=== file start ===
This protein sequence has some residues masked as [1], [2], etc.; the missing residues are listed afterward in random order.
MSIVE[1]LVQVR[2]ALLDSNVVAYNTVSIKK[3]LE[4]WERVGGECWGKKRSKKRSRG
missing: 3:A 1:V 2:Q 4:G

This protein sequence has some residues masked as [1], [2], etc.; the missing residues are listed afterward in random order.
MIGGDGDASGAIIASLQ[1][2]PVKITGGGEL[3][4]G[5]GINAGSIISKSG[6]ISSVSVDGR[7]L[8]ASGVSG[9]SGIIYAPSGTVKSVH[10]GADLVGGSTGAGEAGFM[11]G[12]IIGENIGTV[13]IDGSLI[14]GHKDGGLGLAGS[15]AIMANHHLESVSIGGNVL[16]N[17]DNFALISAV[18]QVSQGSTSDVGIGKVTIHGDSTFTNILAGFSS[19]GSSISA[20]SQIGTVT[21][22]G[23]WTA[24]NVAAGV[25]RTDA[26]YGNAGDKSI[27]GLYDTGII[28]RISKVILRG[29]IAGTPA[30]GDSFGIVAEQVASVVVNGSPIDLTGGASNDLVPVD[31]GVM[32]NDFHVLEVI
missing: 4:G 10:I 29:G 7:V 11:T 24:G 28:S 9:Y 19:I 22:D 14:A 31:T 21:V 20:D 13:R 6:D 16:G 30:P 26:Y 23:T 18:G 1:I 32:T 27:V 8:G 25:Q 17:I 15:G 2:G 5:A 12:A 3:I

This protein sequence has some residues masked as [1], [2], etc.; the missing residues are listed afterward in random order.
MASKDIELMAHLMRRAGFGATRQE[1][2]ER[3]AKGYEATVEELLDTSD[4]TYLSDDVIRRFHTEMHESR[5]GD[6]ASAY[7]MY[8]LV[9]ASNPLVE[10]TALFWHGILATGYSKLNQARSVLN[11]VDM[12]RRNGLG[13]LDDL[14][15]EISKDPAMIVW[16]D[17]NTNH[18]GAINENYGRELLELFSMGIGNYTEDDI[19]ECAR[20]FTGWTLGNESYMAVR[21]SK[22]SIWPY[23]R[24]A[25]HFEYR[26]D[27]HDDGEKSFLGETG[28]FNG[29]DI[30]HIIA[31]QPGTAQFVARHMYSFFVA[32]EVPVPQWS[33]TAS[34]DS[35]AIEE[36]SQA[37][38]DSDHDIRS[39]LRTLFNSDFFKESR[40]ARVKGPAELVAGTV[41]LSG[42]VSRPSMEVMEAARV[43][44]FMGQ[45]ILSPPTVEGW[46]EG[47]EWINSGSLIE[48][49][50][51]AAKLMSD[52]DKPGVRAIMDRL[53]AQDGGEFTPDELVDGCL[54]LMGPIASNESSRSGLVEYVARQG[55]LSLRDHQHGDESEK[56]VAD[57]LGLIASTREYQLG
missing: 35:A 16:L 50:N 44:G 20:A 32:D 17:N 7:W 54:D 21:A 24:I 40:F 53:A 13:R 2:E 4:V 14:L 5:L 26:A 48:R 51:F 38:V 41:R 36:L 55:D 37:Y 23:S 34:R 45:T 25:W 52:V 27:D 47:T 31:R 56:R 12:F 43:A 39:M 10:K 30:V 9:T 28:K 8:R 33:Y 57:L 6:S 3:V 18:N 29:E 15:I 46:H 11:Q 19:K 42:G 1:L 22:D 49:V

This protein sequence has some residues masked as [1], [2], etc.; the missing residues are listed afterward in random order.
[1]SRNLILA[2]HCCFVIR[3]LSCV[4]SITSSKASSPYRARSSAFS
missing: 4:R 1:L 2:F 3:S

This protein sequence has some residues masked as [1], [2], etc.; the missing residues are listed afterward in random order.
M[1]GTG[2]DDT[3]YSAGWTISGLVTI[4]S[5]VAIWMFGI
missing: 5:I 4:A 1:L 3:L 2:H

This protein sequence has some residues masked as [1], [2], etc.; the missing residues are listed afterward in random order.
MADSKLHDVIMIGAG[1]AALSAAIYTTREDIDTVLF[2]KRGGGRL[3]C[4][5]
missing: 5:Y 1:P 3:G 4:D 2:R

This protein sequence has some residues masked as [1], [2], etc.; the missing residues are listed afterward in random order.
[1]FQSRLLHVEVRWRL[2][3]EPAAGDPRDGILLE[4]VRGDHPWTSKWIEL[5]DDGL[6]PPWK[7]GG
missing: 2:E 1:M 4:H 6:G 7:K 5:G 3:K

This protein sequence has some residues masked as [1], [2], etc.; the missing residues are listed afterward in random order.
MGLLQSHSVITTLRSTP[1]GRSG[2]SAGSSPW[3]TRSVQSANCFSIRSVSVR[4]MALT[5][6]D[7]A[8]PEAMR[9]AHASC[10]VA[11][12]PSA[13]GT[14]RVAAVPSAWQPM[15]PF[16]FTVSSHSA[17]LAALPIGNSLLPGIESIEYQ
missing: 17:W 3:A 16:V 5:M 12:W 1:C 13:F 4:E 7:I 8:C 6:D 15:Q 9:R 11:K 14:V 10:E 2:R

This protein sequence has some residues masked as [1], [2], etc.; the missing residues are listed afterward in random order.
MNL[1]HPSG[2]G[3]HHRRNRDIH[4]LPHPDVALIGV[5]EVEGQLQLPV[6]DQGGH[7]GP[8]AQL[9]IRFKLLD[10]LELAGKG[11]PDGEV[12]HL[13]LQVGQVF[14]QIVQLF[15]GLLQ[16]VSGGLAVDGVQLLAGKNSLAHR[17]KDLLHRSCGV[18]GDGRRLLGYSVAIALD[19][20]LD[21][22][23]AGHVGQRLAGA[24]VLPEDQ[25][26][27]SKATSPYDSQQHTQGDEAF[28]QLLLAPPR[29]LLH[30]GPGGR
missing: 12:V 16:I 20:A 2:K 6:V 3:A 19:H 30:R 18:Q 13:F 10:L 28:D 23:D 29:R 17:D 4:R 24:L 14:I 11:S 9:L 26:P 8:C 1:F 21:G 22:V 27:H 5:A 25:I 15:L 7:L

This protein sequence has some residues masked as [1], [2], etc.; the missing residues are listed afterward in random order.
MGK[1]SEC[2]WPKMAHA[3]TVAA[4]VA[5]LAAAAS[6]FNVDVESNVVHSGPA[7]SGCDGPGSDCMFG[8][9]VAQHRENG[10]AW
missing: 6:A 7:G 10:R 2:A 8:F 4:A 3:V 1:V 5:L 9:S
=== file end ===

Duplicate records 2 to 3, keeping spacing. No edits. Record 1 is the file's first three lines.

This protein sequence has some residues masked as [1], [2], etc.; the missing residues are listed afterward in random order.
MIGGDGDASGAIIASLQ[1][2]PVKITGGGEL[3][4]G[5]GINAGSIISKSG[6]ISSVSVDGR[7]L[8]ASGVSG[9]SGIIYAPSGTVKSVH[10]GADLVGGSTGAGEAGFM[11]G[12]IIGENIGTV[13]IDGSLI[14]GHKDGGLGLAGS[15]AIMANHHLESVSIGGNVL[16]N[17]DNFALISAV[18]QVSQGSTSDVGIGKVTIHGDSTFTNILAGFSS[19]GSSISA[20]SQIGTVT[21][22]G[23]WTA[24]NVAAGV[25]RTDA[26]YGNAGDKSI[27]GLYDTGII[28]RISKVILRG[29]IAGTPA[30]GDSFGIVAEQVASVVVNGSPIDLTGGASNDLVPVD[31]GVM[32]NDFHVLEVI
missing: 4:G 10:I 29:G 7:V 11:T 24:G 28:S 9:Y 19:I 22:D 14:A 31:T 21:V 20:D 13:R 6:D 16:G 30:P 26:Y 23:T 18:G 1:I 32:T 27:V 8:G 25:Q 17:I 15:G 2:G 5:A 12:A 3:I

This protein sequence has some residues masked as [1], [2], etc.; the missing residues are listed afterward in random order.
MASKDIELMAHLMRRAGFGATRQE[1][2]ER[3]AKGYEATVEELLDTSD[4]TYLSDDVIRRFHTEMHESR[5]GD[6]ASAY[7]MY[8]LV[9]ASNPLVE[10]TALFWHGILATGYSKLNQARSVLN[11]VDM[12]RRNGLG[13]LDDL[14][15]EISKDPAMIVW[16]D[17]NTNH[18]GAINENYGRELLELFSMGIGNYTEDDI[19]ECAR[20]FTGWTLGNESYMAVR[21]SK[22]SIWPY[23]R[24]A[25]HFEYR[26]D[27]HDDGEKSFLGETG[28]FNG[29]DI[30]HIIA[31]QPGTAQFVARHMYSFFVA[32]EVPVPQWS[33]TAS[34]DS[35]AIEE[36]SQA[37][38]DSDHDIRS[39]LRTLFNSDFFKESR[40]ARVKGPAELVAGTV[41]LSG[42]VSRPSMEVMEAARV[43][44]FMGQ[45]ILSPPTVEGW[46]EG[47]EWINSGSLIE[48][49][50][51]AAKLMSD[52]DKPGVRAIMDRL[53]AQDGGEFTPDELVDGCL[54]LMGPIASNESSRSGLVEYVARQG[55]LSLRDHQHGDESEK[56]VAD[57]LGLIASTREYQLG
missing: 35:A 16:L 50:N 44:G 20:A 32:D 17:N 7:W 54:D 21:A 24:I 40:F 53:A 13:R 2:E 4:V 14:L 5:L 26:A 48:R 51:F 38:V 41:R 36:L 55:D 37:Y 23:S 34:R 45:T 25:W 52:V 27:D 47:T 31:R 56:R 12:F 43:A 39:M 10:K 30:V 9:T 28:K 8:R 33:Y 57:L 6:S 3:V 18:N 29:E 15:I 46:H 11:Q 19:K 42:G 1:L 22:D 49:V